The Following Post Was Initially Published by Monday Magazine.
When are we going to realize that in Carey Mercer, North America has her sole living and deeply gasping genius?
“Genius” is not a word this reviewer uses casually. In fact, I would probably only bestow the adjective upon two artists of the last fifty years or so. First (and only because I use chronology as my guide): David Foster Wallace, author of Infinite Jest and more recently, the tragically posthumous Pale King. Wallace took his own life in 2008; accordingly, Mercer’s genius is of a most singular vintage.
If Fuck Death, which will be set loose tomorrow via Dead Oceans, is any indication, genius is happier alone. Mercer’s new album burns brilliant in front of the pale dross our society promulgates at a rate most terrifying. Fuck Death is the work of a very lonesome and tortured human being; the results are painfully superhuman.
Now in recent years, Mercer has handcrafted some mighty large boots to fill. Arriving hot on the heels (pun intended) of two masterpieces (Paul’s Tomb, A Triumph and Skin of Evil) which were released under the respective monikers of Frog Eyes and Blackout Beach, Fuck Death forces a privy, fortunate few to wait, breath baited, in line (undoubtedly alone) in front of record store’s familiar glass door to pick up a double gate-fold (we can only hope) pressing of Mercer’s most recent release; this is an album which won’t disappoint even the most dedicated fan in the slightest, I can assure you.
Fuck Death is at once a testament to beauty and to ugliness; ambiguity guides the open ears of her fortunate listeners into a wholly other realm—we are confronted with the divine as we listen, and we’re probably surprised by what we see. Sure we see Beauty, but mostly we bear witness to a whole mess of ugliness.
Upon being subject to many-a-listen of Fuck Death, my wife said something to the effect of “that guitar – it reminds me of so many mosquitoes”.
I have come to agree, be it begrudgingly (we are married, after all). There is undoubtedly an element of ugliness on Fuck Death; in fact there are several. But this immaculately informed rendering of the underbelly of the aesthetic world would, quite simply, be impossible if not for Mercer’s equally informed understanding of beauty, which is so obviously (in a most subtle of ways) evident on the record.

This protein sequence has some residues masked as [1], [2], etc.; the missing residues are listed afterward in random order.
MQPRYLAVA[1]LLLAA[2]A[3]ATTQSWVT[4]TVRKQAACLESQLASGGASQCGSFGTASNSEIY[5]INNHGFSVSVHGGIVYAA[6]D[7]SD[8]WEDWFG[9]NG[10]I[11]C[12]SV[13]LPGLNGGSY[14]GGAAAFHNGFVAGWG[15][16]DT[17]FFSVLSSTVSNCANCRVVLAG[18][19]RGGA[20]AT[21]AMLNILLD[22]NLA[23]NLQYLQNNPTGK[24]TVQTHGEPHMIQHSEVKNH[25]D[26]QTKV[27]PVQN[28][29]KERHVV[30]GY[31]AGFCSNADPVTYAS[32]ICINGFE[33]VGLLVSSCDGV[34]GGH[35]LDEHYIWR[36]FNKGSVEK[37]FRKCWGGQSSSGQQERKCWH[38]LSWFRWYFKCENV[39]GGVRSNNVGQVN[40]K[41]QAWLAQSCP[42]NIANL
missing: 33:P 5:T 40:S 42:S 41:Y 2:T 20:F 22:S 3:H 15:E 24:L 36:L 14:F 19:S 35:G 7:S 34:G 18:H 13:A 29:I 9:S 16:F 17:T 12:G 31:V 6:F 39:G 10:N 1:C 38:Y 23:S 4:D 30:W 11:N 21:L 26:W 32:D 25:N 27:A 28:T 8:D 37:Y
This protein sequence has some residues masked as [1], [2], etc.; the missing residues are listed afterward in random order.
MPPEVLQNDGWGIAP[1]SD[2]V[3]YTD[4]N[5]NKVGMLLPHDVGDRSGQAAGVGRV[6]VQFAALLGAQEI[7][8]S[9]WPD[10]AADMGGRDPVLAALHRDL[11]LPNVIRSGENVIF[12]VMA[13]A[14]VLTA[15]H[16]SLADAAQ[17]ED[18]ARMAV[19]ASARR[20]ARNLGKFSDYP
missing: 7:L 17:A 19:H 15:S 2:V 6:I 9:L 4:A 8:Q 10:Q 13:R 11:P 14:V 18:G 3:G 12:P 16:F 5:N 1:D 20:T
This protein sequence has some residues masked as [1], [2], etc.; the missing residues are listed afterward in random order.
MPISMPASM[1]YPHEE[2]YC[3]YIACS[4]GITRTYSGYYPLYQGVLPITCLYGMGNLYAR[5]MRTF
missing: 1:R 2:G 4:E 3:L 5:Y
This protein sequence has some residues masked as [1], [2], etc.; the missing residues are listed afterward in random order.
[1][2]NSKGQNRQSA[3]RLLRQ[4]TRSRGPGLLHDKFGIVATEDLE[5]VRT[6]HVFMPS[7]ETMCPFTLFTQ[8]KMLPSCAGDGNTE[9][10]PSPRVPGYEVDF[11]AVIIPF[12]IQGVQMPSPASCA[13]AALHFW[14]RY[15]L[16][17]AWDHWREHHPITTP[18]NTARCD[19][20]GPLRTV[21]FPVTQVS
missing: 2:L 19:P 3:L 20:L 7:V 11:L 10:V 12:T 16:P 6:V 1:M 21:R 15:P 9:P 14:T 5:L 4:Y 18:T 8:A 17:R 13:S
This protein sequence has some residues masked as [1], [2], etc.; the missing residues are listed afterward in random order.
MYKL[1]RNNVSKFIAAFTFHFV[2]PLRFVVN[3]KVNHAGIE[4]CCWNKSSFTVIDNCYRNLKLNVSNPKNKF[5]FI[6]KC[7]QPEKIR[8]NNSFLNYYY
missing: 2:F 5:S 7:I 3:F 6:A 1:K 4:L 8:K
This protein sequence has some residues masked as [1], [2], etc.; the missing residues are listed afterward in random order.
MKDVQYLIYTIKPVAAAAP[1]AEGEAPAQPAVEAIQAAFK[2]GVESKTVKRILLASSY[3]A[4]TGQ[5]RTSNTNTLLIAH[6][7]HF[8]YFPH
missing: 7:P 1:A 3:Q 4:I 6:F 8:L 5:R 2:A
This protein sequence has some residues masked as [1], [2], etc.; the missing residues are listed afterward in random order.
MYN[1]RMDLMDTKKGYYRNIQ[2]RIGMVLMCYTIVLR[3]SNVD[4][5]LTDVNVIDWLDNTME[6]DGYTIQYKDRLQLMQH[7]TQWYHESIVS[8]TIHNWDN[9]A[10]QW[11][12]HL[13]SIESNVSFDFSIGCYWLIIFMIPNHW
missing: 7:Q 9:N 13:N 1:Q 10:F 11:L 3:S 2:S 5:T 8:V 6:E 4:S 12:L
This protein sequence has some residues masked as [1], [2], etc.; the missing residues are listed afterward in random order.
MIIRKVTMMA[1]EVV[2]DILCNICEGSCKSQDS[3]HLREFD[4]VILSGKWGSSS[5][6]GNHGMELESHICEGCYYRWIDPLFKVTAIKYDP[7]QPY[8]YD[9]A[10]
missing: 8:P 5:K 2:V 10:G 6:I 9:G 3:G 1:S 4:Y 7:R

We, the fortunate few who pay attention to Mercer’s recent and captivatingly prolific output, find Beauty a form most pure on Fuck Death’s third track “Deserter’s Song”. Weighing in at an anorexic one minute and seven seconds, “Deserter’s Song” is absolutely perfect—it is worth the cost of the album, and then sum (again, pun idended).
It is apt that a “Deserter’s Song” is as brief as it is beautiful. In a landscape of war-mongering psalms (the very next track boasts war’s bloody, singular mantra—“War, war, war, war is in my heart…”), the “Deserter’s Song” instills in her listener a much needed solace, especially in the context of such an abrasively beautiful album— Mercer’s black document of vengeance and bees.
Be it the ever-ticking clocks of “Drowning Pigs” or the dissonant moans of the “Broken Braying Sound of the Donkey’s Cry”, Fuck Death is an album in desperate need of fleeting beauty to counter disturbing and chaotic themes which threaten to overwhelm the sullen ear of its listener.
Miraculously, one minute and seven seconds of beauty in its most distilled incarnation manages to at once counterbalance and, in fact, trump Mercer’s best attempts at manufactured ugliness.
This is a gorgeous album. In spite of an insipid abrasion and ugliness, Fuck Death spins norms on their heads. In the vast confines of this album, ugliness is beauty; and beauty, in turn, ugliness. Go buy it now. It will challenge you for a brief eternity.